The lad with the goat-skin
When he knocked, a hundred little imps popped their heads out through the bars, and axed him what he wanted.
"I want to speak to the big divel of all," says Tom: "open the gate."
It wasn't long till the gate was thrune open, and the Ould Boy received
Tom with bows and scrapes, and axed his business.
"My business isn't much," says Tom. "I only came for the loan of that flail that I see hanging on the collar-beam, for the king of Dublin to give a thrashing to the Danes."
"Well," says the other, "the Danes is much better customers to me; but since you walked so far I won't refuse. Hand that flail," says he to a young imp; and he winked the far-off eye at the same time. So, while some were barring the gates, the young devil climbed up, and took down the flail that had the handstaff and booltheen both made out of red-hot iron. The little vagabond was grinning to think how it would burn the hands o' Tom, but the dickens a burn it made on him, no more nor if it was a good oak sapling.
"Thankee," says Tom. "Now would you open the gate for a body, and I'll give you no more trouble."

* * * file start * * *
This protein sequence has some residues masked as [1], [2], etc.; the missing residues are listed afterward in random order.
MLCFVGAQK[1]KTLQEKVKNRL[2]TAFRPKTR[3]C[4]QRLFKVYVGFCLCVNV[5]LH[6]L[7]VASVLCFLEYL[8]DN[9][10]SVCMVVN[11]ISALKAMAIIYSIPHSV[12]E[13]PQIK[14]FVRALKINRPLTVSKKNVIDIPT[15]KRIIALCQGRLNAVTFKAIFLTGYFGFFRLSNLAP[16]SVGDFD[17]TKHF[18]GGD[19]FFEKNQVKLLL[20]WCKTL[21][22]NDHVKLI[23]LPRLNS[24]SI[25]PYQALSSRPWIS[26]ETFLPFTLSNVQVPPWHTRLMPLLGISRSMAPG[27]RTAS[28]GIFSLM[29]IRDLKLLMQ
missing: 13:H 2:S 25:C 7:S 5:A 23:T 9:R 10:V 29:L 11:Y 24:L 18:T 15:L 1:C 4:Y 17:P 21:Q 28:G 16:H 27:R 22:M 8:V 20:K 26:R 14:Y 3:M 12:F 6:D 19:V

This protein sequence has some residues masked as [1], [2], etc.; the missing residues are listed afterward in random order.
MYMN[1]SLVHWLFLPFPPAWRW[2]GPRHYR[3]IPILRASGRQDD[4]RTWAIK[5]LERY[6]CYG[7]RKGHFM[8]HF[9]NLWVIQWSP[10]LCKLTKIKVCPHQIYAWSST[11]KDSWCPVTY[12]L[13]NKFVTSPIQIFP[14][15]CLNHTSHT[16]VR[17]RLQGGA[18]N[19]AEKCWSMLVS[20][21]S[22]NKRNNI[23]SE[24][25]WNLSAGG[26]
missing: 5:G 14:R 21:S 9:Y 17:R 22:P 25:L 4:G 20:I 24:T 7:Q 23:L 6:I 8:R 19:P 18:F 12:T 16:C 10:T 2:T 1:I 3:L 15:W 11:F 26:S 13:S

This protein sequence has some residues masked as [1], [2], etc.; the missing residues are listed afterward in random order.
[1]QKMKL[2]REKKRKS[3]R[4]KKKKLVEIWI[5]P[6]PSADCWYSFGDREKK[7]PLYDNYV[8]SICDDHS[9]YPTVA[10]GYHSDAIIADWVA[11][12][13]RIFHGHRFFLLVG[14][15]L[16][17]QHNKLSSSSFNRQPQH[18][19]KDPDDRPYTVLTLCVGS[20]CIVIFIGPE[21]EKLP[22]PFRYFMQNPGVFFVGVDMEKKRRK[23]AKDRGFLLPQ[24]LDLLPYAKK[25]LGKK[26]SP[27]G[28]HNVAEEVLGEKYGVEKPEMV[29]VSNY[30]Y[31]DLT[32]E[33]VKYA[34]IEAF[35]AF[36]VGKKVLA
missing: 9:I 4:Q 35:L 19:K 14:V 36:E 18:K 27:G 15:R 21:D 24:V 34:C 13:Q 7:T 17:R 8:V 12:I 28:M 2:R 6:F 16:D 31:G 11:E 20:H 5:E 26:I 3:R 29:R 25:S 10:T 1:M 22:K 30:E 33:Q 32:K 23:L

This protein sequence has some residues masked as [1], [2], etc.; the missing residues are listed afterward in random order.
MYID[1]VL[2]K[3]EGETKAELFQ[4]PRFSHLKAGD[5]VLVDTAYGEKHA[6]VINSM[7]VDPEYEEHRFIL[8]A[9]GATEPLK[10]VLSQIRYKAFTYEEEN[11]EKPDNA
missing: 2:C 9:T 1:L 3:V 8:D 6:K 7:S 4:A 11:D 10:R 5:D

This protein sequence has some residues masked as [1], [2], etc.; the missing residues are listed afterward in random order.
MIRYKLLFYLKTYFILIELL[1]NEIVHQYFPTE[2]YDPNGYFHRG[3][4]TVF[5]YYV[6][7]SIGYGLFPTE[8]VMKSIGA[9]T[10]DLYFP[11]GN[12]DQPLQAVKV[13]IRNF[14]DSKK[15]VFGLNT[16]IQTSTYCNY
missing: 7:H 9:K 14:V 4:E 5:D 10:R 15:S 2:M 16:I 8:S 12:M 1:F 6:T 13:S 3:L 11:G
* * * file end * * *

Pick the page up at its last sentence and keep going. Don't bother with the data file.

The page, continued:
"Oh, tramp!" says Ould Nick; "is that the way? It is easier getting inside them gates than getting out again. Take that tool from him, and give him a dose of the oil of stirrup."
So one fellow put out his claws to seize on the flail, but Tom gave him such a welt of it on the side of the head that he broke off one of his horns, and made him roar like a devil as he was. Well, they rushed at Tom, but he gave them, little and big, such a thrashing as they didn't forget for a while. At last says the ould thief of all, rubbing his elbow, "Let the fool out; and woe to whoever lets him in again, great or small."
So out marched Tom, and away with him, without minding the shouting and cursing they kept up at him from the tops of the walls; and when he got home to the big bawn of the palace, there never was such running and racing as to see himself and the flail. When he had his story told, he laid down the flail on the stone steps, and bid no one for their lives to touch it.